09/04/2007 04:37 pm ET Updated May 25, 2011

Real Investigations or Déjà Vu All Over Again: Will the Army Get to the Bottom of all this Iraq Fraud?

Last Wednesday, in the middle of the Larry Craig scandal and close to the upcoming Labor Day weekend, the Army announced two investigative initiatives concerning contractor spending on the Iraq war. This announcement happened just days after it was reported in the Washington Post that the DOD planned to ask the Congress for another $50 billion for the war on top of the existing $147 billion request before the Congress.

To stop the immediate bleeding of money from the Army contracts, Secretary of the Army Pete Geren plans to have the Army examine around $3 billion worth of contracts that were in Kuwait because there has been fraud found in the letting of contacts in that area. There have been 20 military and civilian Army employees indicted for contract fraud. It sounds like a very large review but keep in mind that KBR alone has had more than $20 billion in contracts since the war began.

In the longer term, the Army has set up a Special Commission on Army Contracting which will report in 45 days to see if the Army can "ensure future contracting operations are more effective, efficient and transparent." The Commission will be headed up by Jacques Gansler, a former DOD official who has been revolving in and out of the Pentagon since the 1970s.

This sounds like welcome help considering the contracting disasters of the Iraq war. As I exposed in my book, Betraying Our Troops: The Destructive Results of Privatizing War, this massive outsourcing of the war to contractors has drained the US Treasury while not providing the soldiers what they need to fight this war. I am concerned that this new war service industry will continue to bedevil the DOD and the troops even after this war is over.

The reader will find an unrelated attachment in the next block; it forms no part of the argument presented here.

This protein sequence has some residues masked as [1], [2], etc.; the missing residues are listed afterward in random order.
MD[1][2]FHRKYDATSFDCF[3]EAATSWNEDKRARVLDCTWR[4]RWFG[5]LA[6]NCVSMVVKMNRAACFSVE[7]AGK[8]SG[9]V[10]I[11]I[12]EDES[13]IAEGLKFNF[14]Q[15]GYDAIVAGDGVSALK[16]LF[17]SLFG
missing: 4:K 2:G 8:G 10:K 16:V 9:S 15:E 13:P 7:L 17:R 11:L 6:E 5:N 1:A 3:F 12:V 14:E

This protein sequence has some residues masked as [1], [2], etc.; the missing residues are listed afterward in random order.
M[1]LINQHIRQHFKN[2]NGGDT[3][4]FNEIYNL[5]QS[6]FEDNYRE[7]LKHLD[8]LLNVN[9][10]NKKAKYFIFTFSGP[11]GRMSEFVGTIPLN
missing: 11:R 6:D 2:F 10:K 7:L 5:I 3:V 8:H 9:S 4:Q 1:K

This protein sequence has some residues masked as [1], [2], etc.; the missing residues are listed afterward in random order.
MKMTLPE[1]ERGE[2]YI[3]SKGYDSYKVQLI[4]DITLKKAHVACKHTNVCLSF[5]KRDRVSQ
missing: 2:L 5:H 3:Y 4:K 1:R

However, the Pentagon archives are full of commission and task force reports that were supposed to bring change. Sometimes these commissions were set up merely to deflect criticism during a rash of scandals or to appease an upset Congress. Some of these commissions really had good intentions but institutional pressures made sure that their reports gathered dust with little or no change. I would like to hope that the Army's actions are more than a Kabuki dance to ward off more biting Congressional investigations and not just to get their next $200 billion money fix.

Dr. Gansler has his work cut out for him. He currently runs the University of Maryland's new Center for Public Policy and Private Enterprise, which, according to the university, "fosters collaboration among the public, private and nonprofit sectors to promote mutually beneficial public and private interests."

Hmmm....I guess I am worried about this because I see too cozy of a relationship between the Army and their private contractors in Iraq. The Army has allowed the contractors to walk all over them, bill outrageous sums and even threaten work stoppages in a war zone to get paid. Since there are now more contractors in Iraq than troops, we have to wonder if this new war service industry "collaboration" with the Army needs to be fostered or whether the Army has to stand up to the contractors despite the politics. The Army needs to insist that the contractors fulfill their duties and finally give the troops what they need. This will require criminal and civil prosecutions beyond going after some of the small time crooks and going after the systemic fraudulent practices of the big and politically connected contractors.

Will the Army reform itself during this war? The odds are against it. Most effective reforms of military contracting have come only because the Congress has passed laws insisting on it. Congressional and media exposes of fraud and waste helped pass reform laws in the Congress during the 1980s (most of these reforms have been wiped out in the past 20 years) and the Truman Commission in World War II actually did indict large defense contractors in a war and even jailed a general. I will be watching the Army very carefully in the next 45 days to see if they really get a handle on this unprecedented yet underreported scandal. The Congress could help these investigations along by putting in their own reforms to "help" the Army to do the right thing.

History is against any meaningful reform but our troops deserve no less. They are putting their lives on the line and the Congress and the Army must give them what they need, not what the contractors need to make a profit.